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  • The link between seasonal allergens and dry eye

    Reviewed By Devin A Harrison MD
    Apr. 27, 2015

    Red, watery eyes are the hallmark of both allergies and dry eye. For a long time, scientists thought of these conditions as separate, but it turns out they may have something in common: the seasons.

    "We've found what appears to be a connection between spring allergens like pollen and dry eye," said Anat Galor, M.D., lead researcher of a new study linking dry eye and allergens and associate professor of clinical ophthalmology at the Bascom Palmer Eye Institute in Miami. The results appeared online April 2015 in the journal Ophthalmology.

    Dry eye can significantly impact a person's quality of life by inducing burning, irritation and blurred vision. This common condition affects about 1 in 5 women and 1 in 10 men, and costs the U.S. health care system nearly $4 billion a year.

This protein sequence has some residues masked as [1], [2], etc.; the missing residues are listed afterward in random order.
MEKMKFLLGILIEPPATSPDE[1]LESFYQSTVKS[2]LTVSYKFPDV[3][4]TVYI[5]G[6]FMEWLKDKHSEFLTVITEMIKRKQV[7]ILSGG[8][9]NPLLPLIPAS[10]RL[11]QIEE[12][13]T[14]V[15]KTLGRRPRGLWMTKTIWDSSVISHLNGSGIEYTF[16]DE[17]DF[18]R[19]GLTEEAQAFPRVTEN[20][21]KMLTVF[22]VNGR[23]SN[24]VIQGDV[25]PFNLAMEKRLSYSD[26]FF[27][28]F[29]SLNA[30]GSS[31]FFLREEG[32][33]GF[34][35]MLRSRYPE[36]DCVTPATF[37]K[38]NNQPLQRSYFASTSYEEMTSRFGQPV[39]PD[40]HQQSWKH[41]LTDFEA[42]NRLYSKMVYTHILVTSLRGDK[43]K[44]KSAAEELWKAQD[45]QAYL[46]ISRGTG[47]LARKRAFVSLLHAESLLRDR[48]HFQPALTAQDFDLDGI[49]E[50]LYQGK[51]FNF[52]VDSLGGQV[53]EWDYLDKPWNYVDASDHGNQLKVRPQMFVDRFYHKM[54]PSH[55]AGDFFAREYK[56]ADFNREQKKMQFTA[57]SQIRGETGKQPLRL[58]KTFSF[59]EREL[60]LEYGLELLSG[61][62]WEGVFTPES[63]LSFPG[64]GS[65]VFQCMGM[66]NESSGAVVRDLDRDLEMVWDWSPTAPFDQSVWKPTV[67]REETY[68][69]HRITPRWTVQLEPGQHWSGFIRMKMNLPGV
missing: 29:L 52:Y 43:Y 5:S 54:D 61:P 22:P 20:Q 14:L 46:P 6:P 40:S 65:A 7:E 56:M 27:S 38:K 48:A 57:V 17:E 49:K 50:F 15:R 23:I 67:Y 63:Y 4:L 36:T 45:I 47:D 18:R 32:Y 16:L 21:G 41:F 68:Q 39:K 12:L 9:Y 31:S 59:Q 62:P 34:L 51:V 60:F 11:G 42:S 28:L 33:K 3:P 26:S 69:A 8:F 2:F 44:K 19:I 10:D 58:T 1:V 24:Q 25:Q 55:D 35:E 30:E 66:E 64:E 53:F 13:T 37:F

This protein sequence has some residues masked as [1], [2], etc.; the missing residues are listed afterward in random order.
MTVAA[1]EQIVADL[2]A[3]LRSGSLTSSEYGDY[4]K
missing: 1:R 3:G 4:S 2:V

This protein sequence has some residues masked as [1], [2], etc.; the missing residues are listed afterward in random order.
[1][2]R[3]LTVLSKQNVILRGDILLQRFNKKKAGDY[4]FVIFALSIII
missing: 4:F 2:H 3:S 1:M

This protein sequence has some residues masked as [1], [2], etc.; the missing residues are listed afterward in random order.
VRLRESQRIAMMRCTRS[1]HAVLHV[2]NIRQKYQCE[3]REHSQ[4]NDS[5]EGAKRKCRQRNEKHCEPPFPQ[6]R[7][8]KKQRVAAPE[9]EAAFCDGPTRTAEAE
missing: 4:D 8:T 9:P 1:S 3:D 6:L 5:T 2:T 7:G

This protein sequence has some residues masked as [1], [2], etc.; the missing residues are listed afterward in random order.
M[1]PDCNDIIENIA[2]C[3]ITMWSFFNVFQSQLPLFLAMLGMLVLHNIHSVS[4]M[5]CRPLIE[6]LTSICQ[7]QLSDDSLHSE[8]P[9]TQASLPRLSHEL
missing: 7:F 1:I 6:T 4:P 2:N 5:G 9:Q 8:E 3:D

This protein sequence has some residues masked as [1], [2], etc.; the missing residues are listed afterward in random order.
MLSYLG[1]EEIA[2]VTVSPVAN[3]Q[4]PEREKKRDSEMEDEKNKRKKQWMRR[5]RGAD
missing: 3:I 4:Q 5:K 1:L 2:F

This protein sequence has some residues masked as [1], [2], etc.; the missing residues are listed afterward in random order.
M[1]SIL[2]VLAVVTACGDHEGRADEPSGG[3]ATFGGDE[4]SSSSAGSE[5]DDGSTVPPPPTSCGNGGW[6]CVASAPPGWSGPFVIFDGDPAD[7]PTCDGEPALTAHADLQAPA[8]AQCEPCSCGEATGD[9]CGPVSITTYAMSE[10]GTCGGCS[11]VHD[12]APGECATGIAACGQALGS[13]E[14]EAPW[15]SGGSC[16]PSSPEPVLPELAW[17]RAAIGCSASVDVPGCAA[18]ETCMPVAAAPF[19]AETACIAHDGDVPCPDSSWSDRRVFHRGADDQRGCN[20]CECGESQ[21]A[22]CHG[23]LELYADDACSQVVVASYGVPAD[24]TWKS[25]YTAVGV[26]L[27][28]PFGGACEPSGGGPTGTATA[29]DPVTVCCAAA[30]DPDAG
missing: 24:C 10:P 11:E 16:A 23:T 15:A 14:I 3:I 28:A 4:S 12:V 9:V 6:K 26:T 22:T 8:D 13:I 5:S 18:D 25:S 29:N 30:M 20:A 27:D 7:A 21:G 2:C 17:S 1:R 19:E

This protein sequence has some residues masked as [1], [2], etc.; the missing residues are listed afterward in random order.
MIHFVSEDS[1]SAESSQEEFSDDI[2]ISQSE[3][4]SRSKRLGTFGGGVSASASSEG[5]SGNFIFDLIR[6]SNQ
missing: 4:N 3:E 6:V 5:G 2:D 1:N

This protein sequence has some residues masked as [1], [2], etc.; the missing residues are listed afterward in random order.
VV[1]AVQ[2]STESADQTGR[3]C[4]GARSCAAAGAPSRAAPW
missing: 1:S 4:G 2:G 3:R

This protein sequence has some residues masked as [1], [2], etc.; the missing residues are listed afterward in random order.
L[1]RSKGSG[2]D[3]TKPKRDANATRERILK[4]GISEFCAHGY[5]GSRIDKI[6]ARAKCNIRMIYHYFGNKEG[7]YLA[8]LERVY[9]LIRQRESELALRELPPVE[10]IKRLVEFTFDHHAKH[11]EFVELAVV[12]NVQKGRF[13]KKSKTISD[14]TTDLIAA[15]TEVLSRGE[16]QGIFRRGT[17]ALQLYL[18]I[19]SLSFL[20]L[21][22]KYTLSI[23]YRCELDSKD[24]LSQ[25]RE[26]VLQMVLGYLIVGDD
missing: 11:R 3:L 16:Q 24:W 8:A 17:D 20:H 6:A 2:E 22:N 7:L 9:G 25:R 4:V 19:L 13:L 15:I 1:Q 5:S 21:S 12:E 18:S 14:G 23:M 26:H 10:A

To gain a better understanding of environmental factors that play into dry eye, researchers reviewed 3.4 million visits to Veterans Affairs eye clinics nationwide over a five-year period between 2006 and 2011. During that time, doctors diagnosed nearly 607,000 patients with dry eye. Researchers also compared the monthly prevalence of dry eye against an allergy index and found some correlations:

    • Both pollen counts and dry eye cases reached a yearly peak in April, when nearly 21 percent of patients seen were diagnosed with dry eye.
    • Overall seasonal spikes occurred each spring, when 18.5 percent of patients were diagnosed with dry eye, with another spike in winter, most likely due to low humidity caused by indoor heating.
    • The prevalence of dry eye was lowest in summer at 15.3 percent.

    "Finding this correlation between dry eye and different seasons is one step toward helping physicians and patients treat the symptoms of dry eye even more effectively based on the time of year," Dr. Galor said.

    For instance, wearing goggles outside for yard work and using air filters indoors may help prevent dry eye from getting worse during spring allergy season. Using a humidifier in winter could alleviate the burning and irritation common in dry eye during the colder months.